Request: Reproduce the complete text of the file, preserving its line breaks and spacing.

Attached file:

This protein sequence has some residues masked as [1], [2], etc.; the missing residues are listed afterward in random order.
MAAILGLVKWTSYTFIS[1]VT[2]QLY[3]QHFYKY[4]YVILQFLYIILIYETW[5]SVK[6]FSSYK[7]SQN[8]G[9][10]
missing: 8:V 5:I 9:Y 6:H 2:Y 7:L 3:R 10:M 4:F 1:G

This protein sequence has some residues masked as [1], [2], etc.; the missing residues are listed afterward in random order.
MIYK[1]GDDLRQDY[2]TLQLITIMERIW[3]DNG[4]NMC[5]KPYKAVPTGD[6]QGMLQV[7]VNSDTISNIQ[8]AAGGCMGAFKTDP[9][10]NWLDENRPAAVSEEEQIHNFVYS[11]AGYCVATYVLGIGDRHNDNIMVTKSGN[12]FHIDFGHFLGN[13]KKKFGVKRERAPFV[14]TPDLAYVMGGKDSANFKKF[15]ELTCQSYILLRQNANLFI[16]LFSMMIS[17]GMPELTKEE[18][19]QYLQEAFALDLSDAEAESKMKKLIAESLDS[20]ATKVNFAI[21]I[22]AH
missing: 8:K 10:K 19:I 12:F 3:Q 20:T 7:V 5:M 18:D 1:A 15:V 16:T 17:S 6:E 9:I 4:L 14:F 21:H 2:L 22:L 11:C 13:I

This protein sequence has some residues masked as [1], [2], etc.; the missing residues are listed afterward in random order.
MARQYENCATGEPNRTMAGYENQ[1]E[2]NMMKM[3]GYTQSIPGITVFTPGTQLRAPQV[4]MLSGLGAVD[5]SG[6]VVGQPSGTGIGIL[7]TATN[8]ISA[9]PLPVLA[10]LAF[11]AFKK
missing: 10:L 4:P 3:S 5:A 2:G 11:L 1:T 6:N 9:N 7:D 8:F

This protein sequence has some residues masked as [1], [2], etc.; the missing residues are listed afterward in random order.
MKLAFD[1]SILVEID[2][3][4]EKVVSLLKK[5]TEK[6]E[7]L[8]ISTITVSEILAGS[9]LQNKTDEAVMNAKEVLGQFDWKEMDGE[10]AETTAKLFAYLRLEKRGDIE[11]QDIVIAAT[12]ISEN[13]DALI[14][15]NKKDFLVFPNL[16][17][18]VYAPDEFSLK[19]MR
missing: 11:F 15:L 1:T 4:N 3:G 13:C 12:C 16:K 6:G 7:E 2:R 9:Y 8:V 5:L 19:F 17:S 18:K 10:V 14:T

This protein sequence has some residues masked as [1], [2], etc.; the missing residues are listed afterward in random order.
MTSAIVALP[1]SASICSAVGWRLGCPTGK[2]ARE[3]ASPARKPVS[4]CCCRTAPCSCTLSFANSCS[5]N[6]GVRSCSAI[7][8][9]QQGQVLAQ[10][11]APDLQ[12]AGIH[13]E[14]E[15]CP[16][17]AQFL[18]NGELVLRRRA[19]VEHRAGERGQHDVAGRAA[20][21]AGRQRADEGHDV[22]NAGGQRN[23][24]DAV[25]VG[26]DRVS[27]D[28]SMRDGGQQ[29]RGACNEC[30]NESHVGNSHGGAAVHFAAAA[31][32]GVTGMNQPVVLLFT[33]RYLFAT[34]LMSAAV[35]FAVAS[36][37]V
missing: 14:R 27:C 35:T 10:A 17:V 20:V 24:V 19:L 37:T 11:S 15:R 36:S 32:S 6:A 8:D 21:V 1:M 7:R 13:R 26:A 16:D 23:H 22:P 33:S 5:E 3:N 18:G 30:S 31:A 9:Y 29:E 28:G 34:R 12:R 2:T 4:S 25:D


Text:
This protein sequence has some residues masked as [1], [2], etc.; the missing residues are listed afterward in random order.
MAAILGLVKWTSYTFIS[1]VT[2]QLY[3]QHFYKY[4]YVILQFLYIILIYETW[5]SVK[6]FSSYK[7]SQN[8]G[9][10]
missing: 8:V 5:I 9:Y 6:H 2:Y 7:L 3:R 10:M 4:F 1:G

This protein sequence has some residues masked as [1], [2], etc.; the missing residues are listed afterward in random order.
MIYK[1]GDDLRQDY[2]TLQLITIMERIW[3]DNG[4]NMC[5]KPYKAVPTGD[6]QGMLQV[7]VNSDTISNIQ[8]AAGGCMGAFKTDP[9][10]NWLDENRPAAVSEEEQIHNFVYS[11]AGYCVATYVLGIGDRHNDNIMVTKSGN[12]FHIDFGHFLGN[13]KKKFGVKRERAPFV[14]TPDLAYVMGGKDSANFKKF[15]ELTCQSYILLRQNANLFI[16]LFSMMIS[17]GMPELTKEE[18][19]QYLQEAFALDLSDAEAESKMKKLIAESLDS[20]ATKVNFAI[21]I[22]AH
missing: 8:K 10:K 19:I 12:F 3:Q 20:T 7:V 5:M 18:D 1:A 15:V 16:T 17:S 6:E 9:I 4:L 14:F 21:H 2:L 22:L 11:C 13:I

This protein sequence has some residues masked as [1], [2], etc.; the missing residues are listed afterward in random order.
MARQYENCATGEPNRTMAGYENQ[1]E[2]NMMKM[3]GYTQSIPGITVFTPGTQLRAPQV[4]MLSGLGAVD[5]SG[6]VVGQPSGTGIGIL[7]TATN[8]ISA[9]PLPVLA[10]LAF[11]AFKK
missing: 10:L 4:P 3:S 5:A 2:G 11:L 1:T 6:N 9:N 7:D 8:F

This protein sequence has some residues masked as [1], [2], etc.; the missing residues are listed afterward in random order.
MKLAFD[1]SILVEID[2][3][4]EKVVSLLKK[5]TEK[6]E[7]L[8]ISTITVSEILAGS[9]LQNKTDEAVMNAKEVLGQFDWKEMDGE[10]AETTAKLFAYLRLEKRGDIE[11]QDIVIAAT[12]ISEN[13]DALI[14][15]NKKDFLVFPNL[16][17][18]VYAPDEFSLK[19]MR
missing: 11:F 15:L 1:T 4:N 3:G 13:C 12:C 16:K 6:G 7:E 2:R 9:Y 8:V 5:L 19:F 17:S 18:K 10:V 14:T

This protein sequence has some residues masked as [1], [2], etc.; the missing residues are listed afterward in random order.
MTSAIVALP[1]SASICSAVGWRLGCPTGK[2]ARE[3]ASPARKPVS[4]CCCRTAPCSCTLSFANSCS[5]N[6]GVRSCSAI[7][8][9]QQGQVLAQ[10][11]APDLQ[12]AGIH[13]E[14]E[15]CP[16][17]AQFL[18]NGELVLRRRA[19]VEHRAGERGQHDVAGRAA[20][21]AGRQRADEGHDV[22]NAGGQRN[23][24]DAV[25]VG[26]DRVS[27]D[28]SMRDGGQQ[29]RGACNEC[30]NESHVGNSHGGAAVHFAAAA[31][32]GVTGMNQPVVLLFT[33]RYLFAT[34]LMSAAV[35]FAVAS[36][37]V
missing: 14:R 27:C 35:T 10:A 17:V 20:V 24:V 19:L 37:T 11:S 15:R 36:S 32:S 6:A 8:D 21:V 1:M 7:R 13:R 26:A 16:D 23:H 22:P 33:S 5:E 3:N 18:G 30:S 31:A 9:Y 29:E 28:G 34:R 12:R 2:T 4:S 25:D